If you were to look very, very carefully at the sidewalk outside of my apartment, you would see what appears to be a shallow trench leading east. Were you to crouch down and use your best urban scouting skills to follow this trench, you'd find that it led you on a comprehensive tour of the bars on SE/NE 28th, beginning at the Bonfire and ending with the Red Flag. This beaten path exists because I am a creature of habit. I drink at the same bars, several times a week. I drink the same things, with the same people—a state of affairs that is both comforting, stifling, and a little bit sad. It's also not that uncommon. It's very easy to stake out a little corner of your town and just... never leave, especially since every neighborhood has one or two great locals. Which is why, though Portlanders are some of the nicest and most progressive and generally likeable people I've ever met, we've also got a reputation for being cliquish and insular (a visiting friend from DC said recently, "No one talks to anyone here!"). This insularity is reinforced by a level of near-institutionalized social awkwardness—is there anyone in this town who ever got picked first for the grade school soccer team? (And if I have to hear "I'm just really socially awkward" as an excuse for general rudeness one more time... but that's a different article.)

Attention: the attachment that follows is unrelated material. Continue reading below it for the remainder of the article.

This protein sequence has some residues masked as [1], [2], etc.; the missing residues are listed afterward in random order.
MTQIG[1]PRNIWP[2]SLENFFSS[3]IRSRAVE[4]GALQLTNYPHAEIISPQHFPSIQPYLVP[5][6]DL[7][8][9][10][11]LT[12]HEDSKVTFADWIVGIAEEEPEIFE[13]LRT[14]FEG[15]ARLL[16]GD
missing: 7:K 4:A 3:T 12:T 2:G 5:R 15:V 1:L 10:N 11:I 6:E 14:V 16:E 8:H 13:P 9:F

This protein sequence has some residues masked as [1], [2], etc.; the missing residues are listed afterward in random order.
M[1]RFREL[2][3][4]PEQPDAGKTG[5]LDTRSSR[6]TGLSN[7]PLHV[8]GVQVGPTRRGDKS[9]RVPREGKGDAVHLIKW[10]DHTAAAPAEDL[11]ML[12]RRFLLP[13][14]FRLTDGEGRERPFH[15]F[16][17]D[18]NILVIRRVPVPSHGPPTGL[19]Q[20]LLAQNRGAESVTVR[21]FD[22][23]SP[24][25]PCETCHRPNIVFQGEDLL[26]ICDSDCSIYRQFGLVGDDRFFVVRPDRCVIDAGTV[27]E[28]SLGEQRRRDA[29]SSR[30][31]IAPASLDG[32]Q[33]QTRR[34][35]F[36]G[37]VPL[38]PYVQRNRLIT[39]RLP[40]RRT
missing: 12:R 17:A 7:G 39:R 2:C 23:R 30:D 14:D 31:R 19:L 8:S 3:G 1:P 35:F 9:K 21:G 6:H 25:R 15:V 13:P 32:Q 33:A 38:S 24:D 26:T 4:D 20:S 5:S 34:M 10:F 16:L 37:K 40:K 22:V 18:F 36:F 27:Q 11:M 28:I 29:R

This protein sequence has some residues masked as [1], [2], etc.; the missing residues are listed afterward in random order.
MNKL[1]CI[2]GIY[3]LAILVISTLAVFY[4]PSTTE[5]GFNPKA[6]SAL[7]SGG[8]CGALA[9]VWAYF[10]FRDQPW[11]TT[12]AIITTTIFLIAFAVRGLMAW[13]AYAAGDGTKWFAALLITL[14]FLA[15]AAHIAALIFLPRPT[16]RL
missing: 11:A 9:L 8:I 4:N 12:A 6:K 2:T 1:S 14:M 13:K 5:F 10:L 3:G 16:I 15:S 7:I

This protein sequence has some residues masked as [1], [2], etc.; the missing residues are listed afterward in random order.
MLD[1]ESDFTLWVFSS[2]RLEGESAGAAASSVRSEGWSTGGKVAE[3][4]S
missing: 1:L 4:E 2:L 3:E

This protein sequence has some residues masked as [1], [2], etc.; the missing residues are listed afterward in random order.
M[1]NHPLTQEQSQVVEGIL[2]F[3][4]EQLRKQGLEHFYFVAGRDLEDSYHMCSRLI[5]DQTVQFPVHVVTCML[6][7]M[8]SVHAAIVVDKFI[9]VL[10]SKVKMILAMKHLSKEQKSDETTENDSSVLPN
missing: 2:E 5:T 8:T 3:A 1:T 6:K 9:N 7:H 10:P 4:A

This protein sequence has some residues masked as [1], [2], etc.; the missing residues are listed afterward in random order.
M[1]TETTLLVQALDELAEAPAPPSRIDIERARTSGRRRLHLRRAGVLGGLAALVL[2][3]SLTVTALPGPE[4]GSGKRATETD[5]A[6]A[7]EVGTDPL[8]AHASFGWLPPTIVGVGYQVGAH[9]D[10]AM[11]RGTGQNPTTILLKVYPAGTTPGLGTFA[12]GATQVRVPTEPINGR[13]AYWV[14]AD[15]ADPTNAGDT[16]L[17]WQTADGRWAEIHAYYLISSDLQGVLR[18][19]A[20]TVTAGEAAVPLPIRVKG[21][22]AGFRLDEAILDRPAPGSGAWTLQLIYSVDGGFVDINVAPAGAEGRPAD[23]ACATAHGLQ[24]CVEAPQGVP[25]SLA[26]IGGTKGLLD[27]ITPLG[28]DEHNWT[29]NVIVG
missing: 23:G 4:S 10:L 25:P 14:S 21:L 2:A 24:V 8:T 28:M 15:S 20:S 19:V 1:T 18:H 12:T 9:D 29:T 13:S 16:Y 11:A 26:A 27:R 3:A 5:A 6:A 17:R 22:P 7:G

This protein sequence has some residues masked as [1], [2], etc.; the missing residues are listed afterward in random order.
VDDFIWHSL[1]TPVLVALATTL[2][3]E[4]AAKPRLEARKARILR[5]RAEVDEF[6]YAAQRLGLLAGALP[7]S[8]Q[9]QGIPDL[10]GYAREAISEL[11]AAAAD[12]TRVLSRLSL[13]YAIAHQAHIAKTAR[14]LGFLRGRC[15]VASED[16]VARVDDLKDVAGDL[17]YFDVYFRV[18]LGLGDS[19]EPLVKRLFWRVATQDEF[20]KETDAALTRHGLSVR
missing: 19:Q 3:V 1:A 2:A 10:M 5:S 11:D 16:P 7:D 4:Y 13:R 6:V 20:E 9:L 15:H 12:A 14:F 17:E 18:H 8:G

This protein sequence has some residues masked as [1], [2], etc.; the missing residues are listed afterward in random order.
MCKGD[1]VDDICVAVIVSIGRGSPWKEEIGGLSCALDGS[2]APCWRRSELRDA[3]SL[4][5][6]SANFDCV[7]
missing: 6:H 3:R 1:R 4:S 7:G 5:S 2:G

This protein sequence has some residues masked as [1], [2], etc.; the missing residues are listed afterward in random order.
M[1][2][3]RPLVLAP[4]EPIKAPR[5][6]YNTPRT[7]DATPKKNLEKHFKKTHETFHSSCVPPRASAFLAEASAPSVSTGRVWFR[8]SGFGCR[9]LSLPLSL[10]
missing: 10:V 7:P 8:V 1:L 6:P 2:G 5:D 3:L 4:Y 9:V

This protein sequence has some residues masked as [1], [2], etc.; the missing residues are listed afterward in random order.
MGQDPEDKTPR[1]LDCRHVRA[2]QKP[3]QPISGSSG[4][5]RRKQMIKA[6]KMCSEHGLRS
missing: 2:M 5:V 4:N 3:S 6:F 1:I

So the goal of this drinking issue? Drink like somebody else, for a change. See what it's like to drink like someone who's never been to this city before, or someone who makes more than $24,000 a year (god, that sounds... amazing), or someone who goes to Aura instead of the Sandy Hut when they're looking to get laid. Maybe it'll be fun. And if not, well, when you find yourself headed back to the same old bars, at least maybe you'll appreciate them a little more.